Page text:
Maintaining control has been a pervasive theme throughout Banks' career. Early on, she passed on opportunities that might have paid short-term dividends but weren't appealing in the long run. "I was offered a two-year contract on a soap opera right after I graduated," she tells me. "It would have paid off all of my student loans, and it was in New York where I wanted to live. I didn't even have an agent at the time, but I signed with a guy who said to me, 'You got a soap opera on your first day, let's see what else you can get.'"
She landed a number of small roles in impressive films like Spider-Man, Catch Me if You Can, and Seabiscuit. But Banks is, undoubtedly, best known for her comedy. She was hilarious as the kinky bookstore clerk in Judd Apatow's The 40-Year-Old Virgin and matched wits with Seth Rogen in Kevin Smith's raunchy Zack and Miri Make a Porno. "I try not to repeat myself too often," she says with characteristic frankness of her film choices. "But it's a gamble. Fred Claus had three Oscar winners in it. No business—it was a bad movie. So people ask, 'How do you plan it?' Nobody is planning anything. People make decisions on where they are right then. Sometimes you make a decision because the character just speaks to you in a way. Sometimes you make a decision because you're like, 'I'd like to buy a ski house,' you know?"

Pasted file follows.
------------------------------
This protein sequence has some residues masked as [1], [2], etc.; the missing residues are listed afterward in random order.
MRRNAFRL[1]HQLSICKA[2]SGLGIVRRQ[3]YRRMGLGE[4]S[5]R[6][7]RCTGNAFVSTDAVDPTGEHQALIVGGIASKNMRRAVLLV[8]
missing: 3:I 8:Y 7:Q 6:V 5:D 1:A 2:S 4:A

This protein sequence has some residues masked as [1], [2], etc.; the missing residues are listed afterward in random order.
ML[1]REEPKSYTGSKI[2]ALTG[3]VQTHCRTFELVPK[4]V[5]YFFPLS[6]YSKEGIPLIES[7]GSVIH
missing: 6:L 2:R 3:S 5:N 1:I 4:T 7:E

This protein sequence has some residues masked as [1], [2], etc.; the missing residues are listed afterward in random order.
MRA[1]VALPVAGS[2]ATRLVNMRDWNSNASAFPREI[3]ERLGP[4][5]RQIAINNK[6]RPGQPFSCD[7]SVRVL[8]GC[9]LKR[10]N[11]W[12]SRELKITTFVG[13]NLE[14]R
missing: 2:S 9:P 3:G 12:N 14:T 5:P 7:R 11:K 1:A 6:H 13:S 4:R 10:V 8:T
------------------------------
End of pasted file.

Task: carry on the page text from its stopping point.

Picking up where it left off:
Over the course of lunch, Banks discreetly checks her watch at least three times. She's expected at a TV development meeting later, and it's obvious she's itching to get going. The next day, she's scheduled to shoot a scene for Walk of Shame and agrees to let me tag along. It's unusually chilly when she arrives at 5:30 a.m. for hair and makeup. Afterward, she'll spend 90 minutes running the same 240-foot stretch of Forman Avenue in a barely-there yellow dress and heels, trying to perfect a shot that will run maybe 10 seconds in the movie. But Banks doesn't complain. She's nothing if not a pro. Intent on getting her character's frantic and disheveled gait right, she spends a good part of that morning hunkered down in front of the monitor, watching replays of previous cuts and powwowing with the director. Once it's done and the director yells, 'It's a wrap!' Banks hurries off set, a woman with no time to spare and somewhere to be.